As po­lice agen­cies add body cam­eras, ar­rests have to count

Albuquerque Journal - - OPINION -

Granted, it’s past time po­lice of­fi­cers and sher­iff’s deputies are equipped with on-body cam­eras. The tech­nol­ogy has been around for years, and the main rea­sons it hasn’t been im­ple­mented across the board are cost and in­tran­si­gence by a hand­ful of law en­force­ment lead­ers.

His­tor­i­cally, Ber­nalillo County Sher­iff Manuel Gon­za­les has been at the fore­front of hold­outs, ar­gu­ing there was no proof cam­eras made for bet­ter law en­force­ment — even in the face of con­tro­ver­sial shoot­ings and mul­ti­mil­lion-dol­lar pay­outs — and ig­nor­ing hun­dreds of thou­sands of dol­lars al­lo­cated for the tech­nol­ogy.

That said, a new state law re­quires the cam­eras. And it’s worth not­ing that Gon­za­les ap­pears to be on board and work­ing to make that hap­pen, hope­fully by the end of the year. But for some, that’s not soon enough.

It’s also worth call­ing out as ir­re­spon­si­ble and dan­ger­ous the ar­gu­ment that cases brought by of­fi­cers who don’t have cam­eras yet will not be ad­mis­si­ble in court.

That’s what Sen. Joseph Cer­vantes, D-Las Cruces, said he ex­pected to hap­pen once the law took ef­fect — which was Sun­day.

So a case filed by a cam­era-less deputy who makes an ar­rest af­ter be­ing called out to a vi­o­lent crime would au­to­mat­i­cally be tossed? That’s what would hap­pen if you fol­low the ar­gu­ment put forth by Cer­vantes. “If of­fi­cers in­tend to en­force the law, then to do so they will have to have body cam­eras,” he said.

Sec­ond Ju­di­cial Dis­trict At­tor­ney Raúl Tor­rez points out, cor­rectly, that leg­is­la­tors can’t dic­tate what cases get tossed. That’s up to the courts, and de­fense lawyers no doubt will ar­gue about the ab­sence of footage. But the DA’s spokes­woman says the of­fice would im­me­di­ately no­tify the at­tor­ney gen­eral and Law En­force­ment Acad­emy “if we dis­cover that any law en­force­ment of­fi­cers are out of com­pli­ance with the statute.”

To what end? We know BCSO doesn’t have on-body cam­eras for its 319 sworn per­son­nel. Are deputies sup­posed to face dis­ci­pline for do­ing their jobs with the equip­ment they do have? Do Cer­vantes and the DA think law en­force­ment of­fi­cers should just stay home un­til they get their body cams? Is the BCSO sup­posed to say, “Sorry, we aren’t tak­ing 911 calls un­til we get our cam­eras?”

Never mind that BCSO is fi­nally work­ing to ac­quire cam­eras for one of the state’s big­gest de­part­ments, us­ing cell­phone cam­era tech­nol­ogy the sher­iff says would be a sig­nif­i­cant up­grade to units be­ing used by most po­lice agen­cies. And never mind that state law­mak­ers gave po­lice and sher­iff’s de­part­ments around the state just 90 days to get sys­tems in place. And never mind that they didn’t ap­pro­pri­ate any money to cover mil­lions of dol­lars in ex­penses.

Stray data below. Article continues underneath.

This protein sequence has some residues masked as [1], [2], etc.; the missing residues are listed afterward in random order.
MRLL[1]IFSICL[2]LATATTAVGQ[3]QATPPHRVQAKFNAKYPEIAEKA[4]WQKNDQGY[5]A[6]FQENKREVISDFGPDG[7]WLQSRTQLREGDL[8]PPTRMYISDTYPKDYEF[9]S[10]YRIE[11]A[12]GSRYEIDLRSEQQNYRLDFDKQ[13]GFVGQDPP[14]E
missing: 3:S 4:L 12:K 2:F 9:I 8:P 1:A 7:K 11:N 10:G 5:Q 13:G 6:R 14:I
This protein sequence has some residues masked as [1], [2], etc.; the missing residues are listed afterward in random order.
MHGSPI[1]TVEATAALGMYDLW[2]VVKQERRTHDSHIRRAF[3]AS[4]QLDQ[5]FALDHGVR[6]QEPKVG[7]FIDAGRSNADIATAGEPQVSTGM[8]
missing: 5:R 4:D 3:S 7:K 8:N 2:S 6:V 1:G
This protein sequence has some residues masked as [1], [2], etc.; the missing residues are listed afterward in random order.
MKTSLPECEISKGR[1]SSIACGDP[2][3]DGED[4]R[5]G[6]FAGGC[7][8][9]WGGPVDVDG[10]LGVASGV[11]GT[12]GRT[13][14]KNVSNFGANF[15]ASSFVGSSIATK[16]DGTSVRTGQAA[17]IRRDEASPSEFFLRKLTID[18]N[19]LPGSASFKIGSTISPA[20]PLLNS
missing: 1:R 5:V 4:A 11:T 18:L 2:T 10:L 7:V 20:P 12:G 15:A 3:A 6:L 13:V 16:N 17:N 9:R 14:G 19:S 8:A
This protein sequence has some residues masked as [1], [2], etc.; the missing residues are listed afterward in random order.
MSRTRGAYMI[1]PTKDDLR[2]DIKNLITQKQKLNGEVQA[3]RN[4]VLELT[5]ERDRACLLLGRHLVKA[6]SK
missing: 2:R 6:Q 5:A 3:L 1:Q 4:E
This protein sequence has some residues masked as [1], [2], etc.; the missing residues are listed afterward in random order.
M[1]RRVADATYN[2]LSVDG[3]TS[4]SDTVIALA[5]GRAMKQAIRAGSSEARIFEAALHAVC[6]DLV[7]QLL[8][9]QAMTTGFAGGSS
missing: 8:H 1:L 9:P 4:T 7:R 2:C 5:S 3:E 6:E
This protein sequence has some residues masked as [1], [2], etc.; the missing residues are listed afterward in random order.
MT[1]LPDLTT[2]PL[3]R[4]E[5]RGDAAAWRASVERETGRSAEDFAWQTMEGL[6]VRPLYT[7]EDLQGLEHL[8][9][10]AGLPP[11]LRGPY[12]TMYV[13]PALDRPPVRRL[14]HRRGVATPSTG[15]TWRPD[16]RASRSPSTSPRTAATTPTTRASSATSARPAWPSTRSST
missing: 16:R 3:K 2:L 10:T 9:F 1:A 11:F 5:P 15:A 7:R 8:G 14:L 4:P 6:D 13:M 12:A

When it comes to sher­iff’s of­fices, Ber­nalillo, McKin­ley and San Juan are not yet in com­pli­ance. That num­ber is harder to pin­point with the state’s 72 po­lice de­part­ments, but A.J. Forte, ex­ec­u­tive di­rec­tor of the N.M. Mu­nic­i­pal League, says all are “work­ing to­ward be­ing com­pli­ant.”

The law also re­quires that cam­era footage be stored 120 days, and that all of­fi­cers record when re­spond­ing to calls or en­gag­ing with a mem­ber of the pub­lic for a law en­force­ment or in­ves­tiga­tive pur­pose.

As for BCSO, County Man­ager Julie Mor­gas Baca says the sher­iff’s depart­ment is work­ing with county ad­min­is­tra­tive staff and she is op­ti­mistic deputies can be equipped with cam­eras in the next few months. She says IT staff will work with the sher­iff’s of­fice, $1 mil­lion has been set aside for equip­ment and an­other $500,000 for re­cur­ring ex­penses.

On-body cam­eras are an im­por­tant tool for con­sti­tu­tional polic­ing. Law­mak­ers were right to re­quire them, and agen­cies that don’t have them yet need to move as ex­pe­di­tiously as pos­si­ble to get them in the field.

But giv­ing agen­cies just 90 days and no money was un­rea­son­able. And say­ing any case brought by a deputy or po­lice of­fi­cer who doesn’t have a cam­era will be tossed out of court is worse than un­rea­son­able. It presents a pub­lic safety haz­ard in its own right.

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